With the European Central Bank's quantitative easing program due to kick off in March and Greece's debt problems seemingly kicked four months down the road, investors continued to pile into Europe Equity Funds during late February.
Those tracked by EPFR Global took in over USD4 billion for the fourth time in the past five weeks during the seven days ending Feb. 25 while Greece Equity Funds posted their biggest inflow on record.
While Europe has dominated recent headlines and Europe Equity Funds recent flow numbers, US Bond Funds remain by far the biggest money magnet year-to-date, having pulled in USD46.4 billion versus USD24.6 billion for Europe Equity Funds and USD14.9 billion for Balanced Funds. Overall, EPFR Global-tracked Bond Funds absorbed USD6.91 billion and Equity Funds USD4.9 billion during the week ending Feb. 25 while USD985 million flowed out of Money Market Funds.
Although the focus on Europe has overshadowed the debate over the timing of the first US interest rate hike since 2006, that question remains on the minds of most investors. The recent flows into Inflation
Protected Bond Funds – which included the biggest weekly inflow in over two and a half years in mid-February – suggest that some investors believe the US Federal Reserve may be slipping behind the curve when it comes to price stability.
The combination of the Chinese New Year, uncertainty about oil prices, Greece's debt drama and the desire to hear US Federal Reserve Chairwoman Janet Yellen's testimony to Congress resulted in a week of subdued flows for EPFR Global-tracked Emerging Markets Equity Funds with commitments to Asia ex-Japan and the diversified Global Emerging Markets (GEM) Equity Funds narrowly offsetting outflows from Latin America and EMEA Equity Funds.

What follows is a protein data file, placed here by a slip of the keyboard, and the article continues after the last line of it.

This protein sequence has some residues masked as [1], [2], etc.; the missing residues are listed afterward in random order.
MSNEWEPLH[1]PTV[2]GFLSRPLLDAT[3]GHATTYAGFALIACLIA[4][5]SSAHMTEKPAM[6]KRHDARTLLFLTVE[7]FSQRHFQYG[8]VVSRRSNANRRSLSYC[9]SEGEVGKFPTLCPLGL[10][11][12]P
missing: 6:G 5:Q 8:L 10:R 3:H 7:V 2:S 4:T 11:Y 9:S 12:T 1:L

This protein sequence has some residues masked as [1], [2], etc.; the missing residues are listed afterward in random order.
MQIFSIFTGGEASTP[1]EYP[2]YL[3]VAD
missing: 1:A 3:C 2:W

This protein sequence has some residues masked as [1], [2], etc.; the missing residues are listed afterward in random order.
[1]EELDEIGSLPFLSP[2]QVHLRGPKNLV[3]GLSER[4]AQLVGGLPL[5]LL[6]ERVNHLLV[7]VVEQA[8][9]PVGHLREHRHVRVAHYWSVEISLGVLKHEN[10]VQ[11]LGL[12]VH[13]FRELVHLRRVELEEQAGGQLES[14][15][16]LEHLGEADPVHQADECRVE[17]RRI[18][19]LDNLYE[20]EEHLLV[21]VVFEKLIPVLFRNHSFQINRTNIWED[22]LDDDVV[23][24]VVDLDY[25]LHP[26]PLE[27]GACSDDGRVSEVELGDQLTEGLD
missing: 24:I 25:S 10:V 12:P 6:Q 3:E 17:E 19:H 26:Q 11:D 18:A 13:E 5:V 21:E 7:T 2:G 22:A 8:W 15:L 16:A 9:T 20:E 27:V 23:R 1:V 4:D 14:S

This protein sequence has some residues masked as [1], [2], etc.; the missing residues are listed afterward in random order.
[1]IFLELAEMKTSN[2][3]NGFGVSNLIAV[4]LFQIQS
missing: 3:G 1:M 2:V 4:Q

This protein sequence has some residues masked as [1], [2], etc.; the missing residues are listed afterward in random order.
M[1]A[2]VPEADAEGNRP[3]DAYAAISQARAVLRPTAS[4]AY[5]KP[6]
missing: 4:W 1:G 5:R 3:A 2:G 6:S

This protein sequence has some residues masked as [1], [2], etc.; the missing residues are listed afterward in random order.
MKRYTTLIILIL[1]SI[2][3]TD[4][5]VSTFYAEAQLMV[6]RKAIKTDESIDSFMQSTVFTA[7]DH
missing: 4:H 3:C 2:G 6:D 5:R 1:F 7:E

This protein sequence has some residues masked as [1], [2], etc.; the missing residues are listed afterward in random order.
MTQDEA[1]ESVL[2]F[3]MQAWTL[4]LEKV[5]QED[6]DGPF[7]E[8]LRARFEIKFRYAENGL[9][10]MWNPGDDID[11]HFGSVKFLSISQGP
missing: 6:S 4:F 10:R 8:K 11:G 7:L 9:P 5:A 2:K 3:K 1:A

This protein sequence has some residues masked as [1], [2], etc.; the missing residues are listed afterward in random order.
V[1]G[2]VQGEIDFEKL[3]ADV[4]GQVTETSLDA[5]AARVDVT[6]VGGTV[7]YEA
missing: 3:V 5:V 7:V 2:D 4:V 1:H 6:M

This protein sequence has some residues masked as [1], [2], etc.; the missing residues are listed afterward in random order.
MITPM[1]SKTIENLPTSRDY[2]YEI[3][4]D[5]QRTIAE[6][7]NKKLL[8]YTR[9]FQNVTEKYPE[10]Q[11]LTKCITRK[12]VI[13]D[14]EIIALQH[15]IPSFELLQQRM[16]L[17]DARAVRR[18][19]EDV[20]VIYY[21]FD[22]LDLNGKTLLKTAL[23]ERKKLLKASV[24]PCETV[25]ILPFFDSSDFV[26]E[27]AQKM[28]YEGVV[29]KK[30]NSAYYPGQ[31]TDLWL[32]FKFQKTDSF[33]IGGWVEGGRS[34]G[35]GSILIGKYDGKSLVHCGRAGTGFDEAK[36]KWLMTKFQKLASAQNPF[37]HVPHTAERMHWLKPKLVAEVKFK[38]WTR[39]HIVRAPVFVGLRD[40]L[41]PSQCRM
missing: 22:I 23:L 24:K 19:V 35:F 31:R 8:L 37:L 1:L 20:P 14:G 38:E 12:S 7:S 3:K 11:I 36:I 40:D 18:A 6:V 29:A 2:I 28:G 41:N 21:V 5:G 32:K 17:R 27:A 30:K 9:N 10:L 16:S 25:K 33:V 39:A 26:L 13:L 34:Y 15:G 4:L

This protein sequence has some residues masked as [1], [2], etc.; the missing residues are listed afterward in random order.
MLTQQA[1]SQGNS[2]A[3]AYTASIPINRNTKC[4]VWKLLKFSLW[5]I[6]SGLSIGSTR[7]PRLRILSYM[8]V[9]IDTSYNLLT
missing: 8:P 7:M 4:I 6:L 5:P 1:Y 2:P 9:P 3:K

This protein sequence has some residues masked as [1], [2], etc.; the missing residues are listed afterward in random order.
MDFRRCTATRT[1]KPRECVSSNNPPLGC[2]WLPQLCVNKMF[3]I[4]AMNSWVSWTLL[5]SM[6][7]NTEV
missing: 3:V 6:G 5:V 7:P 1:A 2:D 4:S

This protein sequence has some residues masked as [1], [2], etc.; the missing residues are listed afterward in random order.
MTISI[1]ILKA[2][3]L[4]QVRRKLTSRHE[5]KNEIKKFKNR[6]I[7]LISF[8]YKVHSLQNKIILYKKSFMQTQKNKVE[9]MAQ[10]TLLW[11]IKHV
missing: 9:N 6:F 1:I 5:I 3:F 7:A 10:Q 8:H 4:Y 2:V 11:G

For the second week running three country fund groups dedicated to BRICs markets stood out. Ahead of the 2015-16 budget, which is expected to give a clearer picture of Prime Minister Narendra Modi's reform priorities, India Equity Funds absorbed over USD450 million as they extended their current inflow streak to 10 straight weeks. China Equity Funds, meanwhile, saw over USD800 million redeemed as investors sidestepped the disruptions to economic activity and data caused by the New Year's celebrations. The latest allocations data for GEM Equity Funds shows India is now their second largest single country allocation, having climbed past South Korea and Brazil during 4Q14, while China remains the biggest by some margin.
The sharp drop in Brazil's weighting among GEM Equity Funds reflects the tough combination of weaker commodity prices, inflexible labor markets, relatively high inflation and lackluster growth confronting Latin America's largest economy. Investors continue to exhibit cautious optimism that these issues will force Brazil's government to pursue less interventionist economic policies and tackle the deterioration in public finances, with Brazil Equity Funds posting a fourth straight week of modest inflows, their longest such run since 3Q14 when investors were hopeful incumbent President Dilma Rousseff would be unseated by her more market friendly challenger.
Among the EMEA Country Fund groups Russia Equity Funds again fared best as higher oil prices, the shaky ceasefire in the Ukraine and some bottom valuations tempted some investors.
Flows for EPFR Global-tracked Developed Markets Funds during the week ending 25 February followed the pattern that has been in place since mid-January, with strong inflows for Europe Equity Funds, variable flows for Japan Equity Funds and modest outflows for US Equity Funds. The one exception was Global Equity Funds , which posted their biggest inflow on record in cash terms and since early 1Q13 in flows as a percentage of AUM terms.